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Delaware farmers add retail sales with frozen treats

A farm family in Bridgeville is diving into the frozen food business in a big way by folding its small-market produce into sorbet and ice cream.

Evans Farms, in its third generation of family ownership, launched the Frozen Farmer line of chilly concoctions this spring – slowly at first from its farmstand on Seashore Highway.

On Thursday, Frozen Farmer opened a storefront at the golf course at Heritage Shores, the Bridgeville residential development.

The ice cream, sorbet and "nice cream," a sorbet-ice cream combo, are all made in Bridgeville using locally grown fruit and produce, says co-owner Katey Evans, 28.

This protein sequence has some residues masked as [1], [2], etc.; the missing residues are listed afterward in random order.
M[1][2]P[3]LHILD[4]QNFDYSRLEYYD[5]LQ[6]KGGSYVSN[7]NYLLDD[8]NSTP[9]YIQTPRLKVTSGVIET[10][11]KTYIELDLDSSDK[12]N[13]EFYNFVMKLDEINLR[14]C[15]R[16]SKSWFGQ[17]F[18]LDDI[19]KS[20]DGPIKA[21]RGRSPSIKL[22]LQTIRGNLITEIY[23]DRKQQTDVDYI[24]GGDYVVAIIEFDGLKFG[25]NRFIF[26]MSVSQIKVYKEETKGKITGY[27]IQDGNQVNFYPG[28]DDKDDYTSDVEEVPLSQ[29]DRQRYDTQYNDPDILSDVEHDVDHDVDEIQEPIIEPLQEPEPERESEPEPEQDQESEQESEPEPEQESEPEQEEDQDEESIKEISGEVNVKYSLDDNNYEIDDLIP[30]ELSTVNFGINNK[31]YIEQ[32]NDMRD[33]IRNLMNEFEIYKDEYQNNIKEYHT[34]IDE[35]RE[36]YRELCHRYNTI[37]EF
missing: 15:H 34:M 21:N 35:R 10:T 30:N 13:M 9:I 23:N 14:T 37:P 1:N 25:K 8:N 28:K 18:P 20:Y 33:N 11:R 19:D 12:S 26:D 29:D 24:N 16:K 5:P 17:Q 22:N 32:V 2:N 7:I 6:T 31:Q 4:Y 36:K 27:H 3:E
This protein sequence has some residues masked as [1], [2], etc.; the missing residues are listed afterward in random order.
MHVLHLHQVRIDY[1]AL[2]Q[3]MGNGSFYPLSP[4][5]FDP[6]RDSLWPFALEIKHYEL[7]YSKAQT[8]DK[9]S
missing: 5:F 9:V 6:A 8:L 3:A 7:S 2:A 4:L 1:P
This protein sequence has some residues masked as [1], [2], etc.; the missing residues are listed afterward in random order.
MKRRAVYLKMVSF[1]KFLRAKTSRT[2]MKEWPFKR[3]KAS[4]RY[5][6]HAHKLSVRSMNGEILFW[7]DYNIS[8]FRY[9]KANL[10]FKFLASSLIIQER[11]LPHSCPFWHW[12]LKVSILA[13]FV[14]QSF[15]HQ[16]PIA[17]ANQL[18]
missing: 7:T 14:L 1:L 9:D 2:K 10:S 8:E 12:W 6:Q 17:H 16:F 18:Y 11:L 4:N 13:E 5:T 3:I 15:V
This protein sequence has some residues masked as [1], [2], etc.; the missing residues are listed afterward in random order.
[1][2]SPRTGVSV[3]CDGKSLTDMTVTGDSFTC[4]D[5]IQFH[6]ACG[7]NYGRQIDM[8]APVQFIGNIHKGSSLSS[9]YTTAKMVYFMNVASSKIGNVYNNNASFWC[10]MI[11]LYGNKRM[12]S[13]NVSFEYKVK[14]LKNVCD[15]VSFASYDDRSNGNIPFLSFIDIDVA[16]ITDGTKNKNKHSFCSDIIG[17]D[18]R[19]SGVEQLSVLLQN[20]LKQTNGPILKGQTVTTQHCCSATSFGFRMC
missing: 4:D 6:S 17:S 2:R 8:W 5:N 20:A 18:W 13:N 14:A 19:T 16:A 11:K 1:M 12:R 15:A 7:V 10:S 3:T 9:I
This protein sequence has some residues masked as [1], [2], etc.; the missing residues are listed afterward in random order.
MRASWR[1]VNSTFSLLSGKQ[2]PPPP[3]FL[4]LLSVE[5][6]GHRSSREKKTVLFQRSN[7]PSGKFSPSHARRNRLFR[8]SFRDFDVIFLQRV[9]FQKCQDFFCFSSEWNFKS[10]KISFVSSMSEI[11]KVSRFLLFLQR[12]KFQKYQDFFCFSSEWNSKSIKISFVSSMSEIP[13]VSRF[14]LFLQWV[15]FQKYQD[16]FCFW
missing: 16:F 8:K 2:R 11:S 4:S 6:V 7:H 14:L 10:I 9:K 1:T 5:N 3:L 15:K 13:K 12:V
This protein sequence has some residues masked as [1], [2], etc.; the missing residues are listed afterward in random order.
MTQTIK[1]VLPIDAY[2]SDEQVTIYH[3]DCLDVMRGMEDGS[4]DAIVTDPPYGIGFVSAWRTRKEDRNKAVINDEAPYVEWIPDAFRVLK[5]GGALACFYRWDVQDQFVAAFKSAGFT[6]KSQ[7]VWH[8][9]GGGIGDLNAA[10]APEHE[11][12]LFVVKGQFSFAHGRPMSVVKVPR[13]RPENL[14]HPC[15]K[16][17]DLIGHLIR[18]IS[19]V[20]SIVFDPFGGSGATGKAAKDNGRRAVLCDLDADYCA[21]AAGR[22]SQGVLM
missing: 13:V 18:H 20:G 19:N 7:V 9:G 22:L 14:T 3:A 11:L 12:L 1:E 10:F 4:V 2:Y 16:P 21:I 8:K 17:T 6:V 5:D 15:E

"I think the industry's going to this, as far as finding new avenues of retail. It's a competitive industry," Evans said about modern farming. "You've got to get creative with what you do with your product in order to stay on top."

 

Like many large farms, Evans is paying increasing attention to the retail side of its income ledger. The majority of its trade is in bulk sales to grocers, wholesalers and farmstands; Evans said they tend to 2,000 acres in Kent and Sussex counties. It deals directly with more than 40 supermarkets, often getting them produce the same day it's been picked from the field.

But along with other well-known southern Delaware farms like T.S. Smith and Sons, Evans Farms reaches consumers directly through several channels: Its farmstand, where vegetables, fruit and icy pints of Frozen Farmer products are sold; farmer's markets around the region; the Heritage Shores storefront; and, soon, a custom-built food truck for the ice cream, sorbet, popsicles and smoothies.

Frozen Farmer is a family partnership. Evans' husband, Kevin Evans, oversees farm operations; her mother, Jo Ellen Algier, runs production of the frozen treats.

Delaware farmers add retail sales with frozen treats